Wildlife Trafficking

News and statistics about wildlife trafficking and the illegal wildlife trade. Wildlife smuggling and animal trafficking data are collected from wildlife charities, research organizations, security officials and criminal justice programs.

A wildlife charity in Cyprus stated that companies were offering tourists to go off the coast of the country and illegally fish for sharks.

Nireas Marine Research stated that companies charge tourists $1,360 (€1,000) to fish for sharks. In videos and photos posted on Facebook, the tourist catches the shark and pulls it on to the boat. Then, using a hammer, the tourist beats the shark to death.

Source:  Peter Stevenson, “NGOs say nothing is done to stop illegal shark-fishing,” Cyprus Mail, November 28, 2013.

The Gila Monster is one of two venomous lizards that are found in North America.

Wildlife Officials in the US state of Arizona report that wildlife traffickers are able to sell these lizards for up to $1,500 on the black market.

(More exotic pets for sale on the black market.)

Source:  Peter Haden, “Poachers hunt Arizona reptiles for black market sales,” Arizona Daily Star, November 28, 2013.

In Cambodia, one of the most popular wildlife that was trafficked in 2013 was the pangolin. According to wildlife conservation officials, the meat of a pangolin is sold on the black market for $300 per kilogram. The pangolin’s scales, which is used for medicinal purposes, is sold for $3,000 per kilogram.

Across Asia, the average price to buy a pangolin for sale is $1,000.

In the first nine months of 2013, wildlife officials in Cambodia seized over 2,000 live animals and over 2,300 dead animals while arresting 125 wildlife traffickers. Back in 2001, officials were seizing around 4,400 live animals such as elephants, tigers and bears.

Experts state that the decline in seizures is caused because the population of those animals have been declining due to poaching.

(See all prices of exotic animals kept as pets.)

Source:  Stuart White, “Animal trade down,” Phnom Penh Post, November 27, 2013.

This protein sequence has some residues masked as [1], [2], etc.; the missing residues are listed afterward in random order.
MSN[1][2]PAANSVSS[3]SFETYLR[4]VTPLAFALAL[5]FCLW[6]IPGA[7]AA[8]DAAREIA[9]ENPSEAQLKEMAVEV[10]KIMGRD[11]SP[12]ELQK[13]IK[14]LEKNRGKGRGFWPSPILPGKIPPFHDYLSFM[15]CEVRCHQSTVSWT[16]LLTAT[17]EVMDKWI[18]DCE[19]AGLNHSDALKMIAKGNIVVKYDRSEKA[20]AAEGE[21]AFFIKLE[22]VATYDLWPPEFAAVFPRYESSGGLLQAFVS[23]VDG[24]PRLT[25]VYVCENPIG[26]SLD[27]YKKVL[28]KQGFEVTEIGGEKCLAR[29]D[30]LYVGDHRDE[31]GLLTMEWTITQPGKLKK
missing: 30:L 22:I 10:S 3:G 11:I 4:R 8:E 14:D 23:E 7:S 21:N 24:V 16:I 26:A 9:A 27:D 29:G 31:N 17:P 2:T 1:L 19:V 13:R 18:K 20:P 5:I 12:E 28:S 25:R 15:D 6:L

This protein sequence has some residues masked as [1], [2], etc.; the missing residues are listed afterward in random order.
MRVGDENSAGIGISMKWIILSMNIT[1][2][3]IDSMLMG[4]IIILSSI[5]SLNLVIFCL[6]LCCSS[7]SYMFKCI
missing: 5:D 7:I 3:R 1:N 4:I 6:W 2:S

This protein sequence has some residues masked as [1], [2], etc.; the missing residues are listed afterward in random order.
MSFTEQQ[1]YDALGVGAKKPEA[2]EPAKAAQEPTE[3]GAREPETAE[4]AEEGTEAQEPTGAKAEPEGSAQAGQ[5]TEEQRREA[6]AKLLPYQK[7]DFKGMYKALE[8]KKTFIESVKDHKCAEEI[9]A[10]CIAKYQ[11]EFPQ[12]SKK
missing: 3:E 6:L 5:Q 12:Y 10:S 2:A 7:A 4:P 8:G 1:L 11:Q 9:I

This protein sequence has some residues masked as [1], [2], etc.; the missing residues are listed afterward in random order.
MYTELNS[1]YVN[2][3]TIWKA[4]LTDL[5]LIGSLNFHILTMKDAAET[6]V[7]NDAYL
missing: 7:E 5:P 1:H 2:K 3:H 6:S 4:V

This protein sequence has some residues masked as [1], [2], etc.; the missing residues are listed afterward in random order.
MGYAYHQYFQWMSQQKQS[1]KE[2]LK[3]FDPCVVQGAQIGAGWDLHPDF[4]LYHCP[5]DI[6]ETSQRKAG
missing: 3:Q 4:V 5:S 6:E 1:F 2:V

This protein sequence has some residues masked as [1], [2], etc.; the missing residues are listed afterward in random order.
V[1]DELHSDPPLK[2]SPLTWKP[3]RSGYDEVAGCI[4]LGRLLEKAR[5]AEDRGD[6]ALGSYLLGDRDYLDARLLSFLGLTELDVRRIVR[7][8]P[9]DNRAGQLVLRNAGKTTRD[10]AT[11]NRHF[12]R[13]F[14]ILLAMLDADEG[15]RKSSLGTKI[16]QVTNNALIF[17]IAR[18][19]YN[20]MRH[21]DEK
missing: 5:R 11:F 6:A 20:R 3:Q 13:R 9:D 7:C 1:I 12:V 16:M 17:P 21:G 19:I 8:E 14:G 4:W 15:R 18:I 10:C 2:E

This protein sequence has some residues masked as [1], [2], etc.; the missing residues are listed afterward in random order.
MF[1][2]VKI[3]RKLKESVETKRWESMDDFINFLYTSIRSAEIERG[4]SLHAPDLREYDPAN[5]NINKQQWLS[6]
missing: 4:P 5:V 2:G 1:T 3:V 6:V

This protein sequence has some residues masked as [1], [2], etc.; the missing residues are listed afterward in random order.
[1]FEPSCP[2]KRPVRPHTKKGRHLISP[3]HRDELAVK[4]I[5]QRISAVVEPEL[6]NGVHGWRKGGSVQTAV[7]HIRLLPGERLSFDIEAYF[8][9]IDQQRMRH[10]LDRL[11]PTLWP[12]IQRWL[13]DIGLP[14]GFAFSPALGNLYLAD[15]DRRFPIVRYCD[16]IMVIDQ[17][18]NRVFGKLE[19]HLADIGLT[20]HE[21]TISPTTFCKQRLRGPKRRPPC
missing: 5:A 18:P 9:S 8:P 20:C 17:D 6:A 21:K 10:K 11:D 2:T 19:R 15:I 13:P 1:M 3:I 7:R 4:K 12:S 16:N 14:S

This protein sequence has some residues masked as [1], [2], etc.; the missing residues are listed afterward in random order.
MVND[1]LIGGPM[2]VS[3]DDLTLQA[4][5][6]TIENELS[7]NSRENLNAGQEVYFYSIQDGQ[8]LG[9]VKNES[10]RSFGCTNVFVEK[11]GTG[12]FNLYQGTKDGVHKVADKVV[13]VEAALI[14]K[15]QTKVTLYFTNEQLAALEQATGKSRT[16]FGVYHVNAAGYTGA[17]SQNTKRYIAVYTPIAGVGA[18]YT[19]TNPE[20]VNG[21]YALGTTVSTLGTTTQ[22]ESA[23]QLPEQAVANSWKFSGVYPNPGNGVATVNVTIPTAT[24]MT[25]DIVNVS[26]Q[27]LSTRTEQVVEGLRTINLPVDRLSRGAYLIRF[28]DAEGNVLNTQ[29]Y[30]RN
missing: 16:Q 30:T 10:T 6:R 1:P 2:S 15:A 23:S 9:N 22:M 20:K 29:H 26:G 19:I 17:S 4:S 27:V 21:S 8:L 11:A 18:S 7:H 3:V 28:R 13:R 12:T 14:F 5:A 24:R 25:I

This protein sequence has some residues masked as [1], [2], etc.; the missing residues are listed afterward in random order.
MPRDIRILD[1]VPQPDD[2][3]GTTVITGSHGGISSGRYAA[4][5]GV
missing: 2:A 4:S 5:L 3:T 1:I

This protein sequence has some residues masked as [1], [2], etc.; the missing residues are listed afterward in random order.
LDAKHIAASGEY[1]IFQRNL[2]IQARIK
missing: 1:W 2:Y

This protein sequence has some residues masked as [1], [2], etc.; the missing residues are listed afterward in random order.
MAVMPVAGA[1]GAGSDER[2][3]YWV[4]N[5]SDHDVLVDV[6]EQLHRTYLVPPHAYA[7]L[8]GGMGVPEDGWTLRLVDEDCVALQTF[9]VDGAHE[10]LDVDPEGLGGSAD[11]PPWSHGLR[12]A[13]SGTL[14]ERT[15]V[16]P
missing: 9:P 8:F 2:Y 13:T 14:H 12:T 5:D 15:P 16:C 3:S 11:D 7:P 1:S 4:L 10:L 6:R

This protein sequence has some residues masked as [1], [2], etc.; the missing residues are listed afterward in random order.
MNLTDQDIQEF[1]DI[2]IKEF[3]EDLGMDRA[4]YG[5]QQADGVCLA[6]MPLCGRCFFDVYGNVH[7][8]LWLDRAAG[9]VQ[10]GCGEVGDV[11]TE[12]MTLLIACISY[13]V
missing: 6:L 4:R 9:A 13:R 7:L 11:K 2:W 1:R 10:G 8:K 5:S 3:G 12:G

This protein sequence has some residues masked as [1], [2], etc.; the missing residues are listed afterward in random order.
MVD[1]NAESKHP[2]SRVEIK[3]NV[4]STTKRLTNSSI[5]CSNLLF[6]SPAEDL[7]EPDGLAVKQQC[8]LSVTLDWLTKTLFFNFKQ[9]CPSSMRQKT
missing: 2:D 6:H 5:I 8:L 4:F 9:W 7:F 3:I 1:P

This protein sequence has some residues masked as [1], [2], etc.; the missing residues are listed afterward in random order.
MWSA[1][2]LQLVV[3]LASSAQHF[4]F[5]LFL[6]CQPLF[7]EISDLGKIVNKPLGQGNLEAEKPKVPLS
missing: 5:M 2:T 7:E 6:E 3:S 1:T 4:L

The winning purse of a cockfighting match in Los Angeles, California can be as high as $15,000, according to sheriff officials.

In 2010, up to 400 roosters were seized during illegal gambling raids in the San Bernadino area of California. In addition to the roosters, 43 people were prosecuted for running illegal cockfighting rings.

On average, about 100 people are arrested for cockfighting rings in California each year.

(More profits and earnings from under the table activities here.)

Source:  Sandra Endo, “Illegal Animal Fights on the Rise in LA,” My Fox LA, November 19, 2013.

Between April 2012 to April 2013, security services in the United Kingdom conducted over 675 seizures of wildlife items that were being trafficked into the country.

The following is a small sample of the contraband items that were seized:

  • 326 items made with ivory.
  • Rhino horn that was worth $1.6 Million (£1 Million).
  • 466 Hermann’s tortoises
  • 750 kilograms of coral form Vietnam
  • Monkey Skulls
  • A Rolls Royce upholstered with alligator skin.
  • 126,000 pots of a weight-loss pill and 15,120 pots of a sports supplement for using rare orchids as ingredients.

(More prices of animals sold on the black market.)

Source: Victoria Turk, “Bear Bile, Seahorses, and Tortoise Jelly: The UK Had a Record Year for Wildlife Busts,” Motherboard, November 16, 2013.

In 2013, wildlife charities launched educational campaigns that aimed to lower the consumption of shark fin. Fisherman would cut the fins off of sharks in order to be used in soups that were served in high-end restaurants in Hong Kong and China. The results of the campaigns have been very successful, as many restaurants no longer serve shark fin soup.

Due to the lower demand for shark fin, fisherman who made their living in the Asia Pacific region have seen their income drop. According to media reports, fisherman who caught shark fins previously made several hundred dollars per month. In late 2013, as the demand for shark fin declines, the fisherman are now only earning between $37 to $46 per month (40 to 50 Australian Dollars).

In order to find new incomes, many of the fisherman are turning to human smuggling. Reports indicate that fisherman in Indonesia are using their boats to transports asylum seekers to Australia. A captain of  a human smuggling boat can earn up to $2,327 (2,500 AUD).  The crew members of the smuggling boat can earn between $930 to $1,396 (1,000 to 1,500 AUD).